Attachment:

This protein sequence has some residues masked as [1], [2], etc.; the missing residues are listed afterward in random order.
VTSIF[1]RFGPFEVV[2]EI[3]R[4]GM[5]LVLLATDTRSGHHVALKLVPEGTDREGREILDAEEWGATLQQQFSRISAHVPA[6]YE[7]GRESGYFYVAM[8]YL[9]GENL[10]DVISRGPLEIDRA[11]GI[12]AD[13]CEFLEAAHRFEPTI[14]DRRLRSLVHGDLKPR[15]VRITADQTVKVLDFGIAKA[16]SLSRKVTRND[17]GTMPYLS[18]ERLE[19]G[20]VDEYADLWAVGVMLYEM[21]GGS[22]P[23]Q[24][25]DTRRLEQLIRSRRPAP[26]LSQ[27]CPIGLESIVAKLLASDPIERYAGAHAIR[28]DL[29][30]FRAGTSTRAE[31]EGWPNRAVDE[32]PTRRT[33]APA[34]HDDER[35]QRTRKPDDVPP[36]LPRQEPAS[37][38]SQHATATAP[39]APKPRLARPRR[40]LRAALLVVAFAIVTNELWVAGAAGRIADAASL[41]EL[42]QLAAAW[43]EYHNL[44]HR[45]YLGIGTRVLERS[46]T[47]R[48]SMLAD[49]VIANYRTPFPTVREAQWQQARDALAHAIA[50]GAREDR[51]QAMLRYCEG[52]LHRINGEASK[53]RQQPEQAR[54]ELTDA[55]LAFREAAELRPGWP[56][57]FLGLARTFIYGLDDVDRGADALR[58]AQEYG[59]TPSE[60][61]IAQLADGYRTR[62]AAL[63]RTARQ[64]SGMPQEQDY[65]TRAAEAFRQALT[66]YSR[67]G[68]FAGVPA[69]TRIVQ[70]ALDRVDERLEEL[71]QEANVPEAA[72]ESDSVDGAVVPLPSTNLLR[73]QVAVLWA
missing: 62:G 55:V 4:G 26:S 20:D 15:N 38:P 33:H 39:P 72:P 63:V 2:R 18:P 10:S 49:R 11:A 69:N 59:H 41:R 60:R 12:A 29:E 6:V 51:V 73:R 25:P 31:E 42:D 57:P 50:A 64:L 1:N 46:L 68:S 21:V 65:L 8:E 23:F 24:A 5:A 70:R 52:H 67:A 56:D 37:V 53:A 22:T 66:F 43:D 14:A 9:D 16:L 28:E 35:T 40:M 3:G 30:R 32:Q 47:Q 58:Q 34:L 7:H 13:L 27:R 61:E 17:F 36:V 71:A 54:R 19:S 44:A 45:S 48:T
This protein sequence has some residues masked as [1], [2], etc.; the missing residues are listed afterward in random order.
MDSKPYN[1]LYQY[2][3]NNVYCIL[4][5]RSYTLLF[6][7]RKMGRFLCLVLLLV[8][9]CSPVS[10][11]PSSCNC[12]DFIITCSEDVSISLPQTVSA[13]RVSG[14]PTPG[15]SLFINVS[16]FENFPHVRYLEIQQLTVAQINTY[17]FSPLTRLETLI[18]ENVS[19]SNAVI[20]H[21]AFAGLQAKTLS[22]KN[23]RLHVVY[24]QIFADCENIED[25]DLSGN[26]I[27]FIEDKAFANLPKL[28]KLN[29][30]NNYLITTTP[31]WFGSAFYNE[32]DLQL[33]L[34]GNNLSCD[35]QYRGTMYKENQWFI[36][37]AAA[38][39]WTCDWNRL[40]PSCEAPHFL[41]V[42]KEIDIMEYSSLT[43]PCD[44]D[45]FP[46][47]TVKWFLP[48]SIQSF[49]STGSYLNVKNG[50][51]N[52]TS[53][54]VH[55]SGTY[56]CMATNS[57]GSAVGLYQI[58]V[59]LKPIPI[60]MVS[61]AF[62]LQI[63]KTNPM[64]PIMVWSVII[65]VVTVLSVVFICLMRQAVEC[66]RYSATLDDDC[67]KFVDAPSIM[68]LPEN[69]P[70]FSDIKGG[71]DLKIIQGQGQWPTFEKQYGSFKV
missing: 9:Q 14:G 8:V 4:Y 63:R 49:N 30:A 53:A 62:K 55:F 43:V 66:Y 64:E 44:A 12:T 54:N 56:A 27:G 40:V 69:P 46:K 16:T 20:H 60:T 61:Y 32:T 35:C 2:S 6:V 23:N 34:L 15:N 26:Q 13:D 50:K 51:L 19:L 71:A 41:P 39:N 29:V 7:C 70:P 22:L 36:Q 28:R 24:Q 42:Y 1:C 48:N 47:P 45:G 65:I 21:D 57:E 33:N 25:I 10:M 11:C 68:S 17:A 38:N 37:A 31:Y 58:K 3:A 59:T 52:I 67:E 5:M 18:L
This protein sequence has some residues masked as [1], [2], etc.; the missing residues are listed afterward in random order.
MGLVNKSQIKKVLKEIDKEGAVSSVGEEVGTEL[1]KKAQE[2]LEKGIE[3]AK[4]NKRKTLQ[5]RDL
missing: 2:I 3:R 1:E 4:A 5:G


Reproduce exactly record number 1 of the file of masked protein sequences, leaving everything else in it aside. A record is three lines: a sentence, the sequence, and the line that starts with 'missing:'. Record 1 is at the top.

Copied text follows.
This protein sequence has some residues masked as [1], [2], etc.; the missing residues are listed afterward in random order.
VTSIF[1]RFGPFEVV[2]EI[3]R[4]GM[5]LVLLATDTRSGHHVALKLVPEGTDREGREILDAEEWGATLQQQFSRISAHVPA[6]YE[7]GRESGYFYVAM[8]YL[9]GENL[10]DVISRGPLEIDRA[11]GI[12]AD[13]CEFLEAAHRFEPTI[14]DRRLRSLVHGDLKPR[15]VRITADQTVKVLDFGIAKA[16]SLSRKVTRND[17]GTMPYLS[18]ERLE[19]G[20]VDEYADLWAVGVMLYEM[21]GGS[22]P[23]Q[24][25]DTRRLEQLIRSRRPAP[26]LSQ[27]CPIGLESIVAKLLASDPIERYAGAHAIR[28]DL[29][30]FRAGTSTRAE[31]EGWPNRAVDE[32]PTRRT[33]APA[34]HDDER[35]QRTRKPDDVPP[36]LPRQEPAS[37][38]SQHATATAP[39]APKPRLARPRR[40]LRAALLVVAFAIVTNELWVAGAAGRIADAASL[41]EL[42]QLAAAW[43]EYHNL[44]HR[45]YLGIGTRVLERS[46]T[47]R[48]SMLAD[49]VIANYRTPFPTVREAQWQQARDALAHAIA[50]GAREDR[51]QAMLRYCEG[52]LHRINGEASK[53]RQQPEQAR[54]ELTDA[55]LAFREAAELRPGWP[56][57]FLGLARTFIYGLDDVDRGADALR[58]AQEYG[59]TPSE[60][61]IAQLADGYRTR[62]AAL[63]RTARQ[64]SGMPQEQDY[65]TRAAEAFRQALT[66]YSR[67]G[68]FAGVPA[69]TRIVQ[70]ALDRVDERLEEL[71]QEANVPEAA[72]ESDSVDGAVVPLPSTNLLR[73]QVAVLWA
missing: 62:G 55:V 4:G 26:S 20:D 15:N 38:P 33:H 39:P 72:P 63:V 2:R 18:P 10:S 49:R 11:A 69:N 59:H 41:R 60:R 12:A 29:E 6:V 51:V 73:R 25:P 31:E 42:D 57:P 50:A 64:L 1:N 46:L 68:S 21:V 65:L 8:E 23:F 24:A 5:A 70:R 52:H 67:A 56:D 37:V 53:A 22:T 66:F 43:D 14:A 9:D 16:L 28:E 35:T 40:M 3:G 30:R 32:Q 47:Q 58:Q 34:L 7:H 13:L 27:R 61:E 17:F 36:V 71:A 54:R 19:S 44:A 45:S 48:T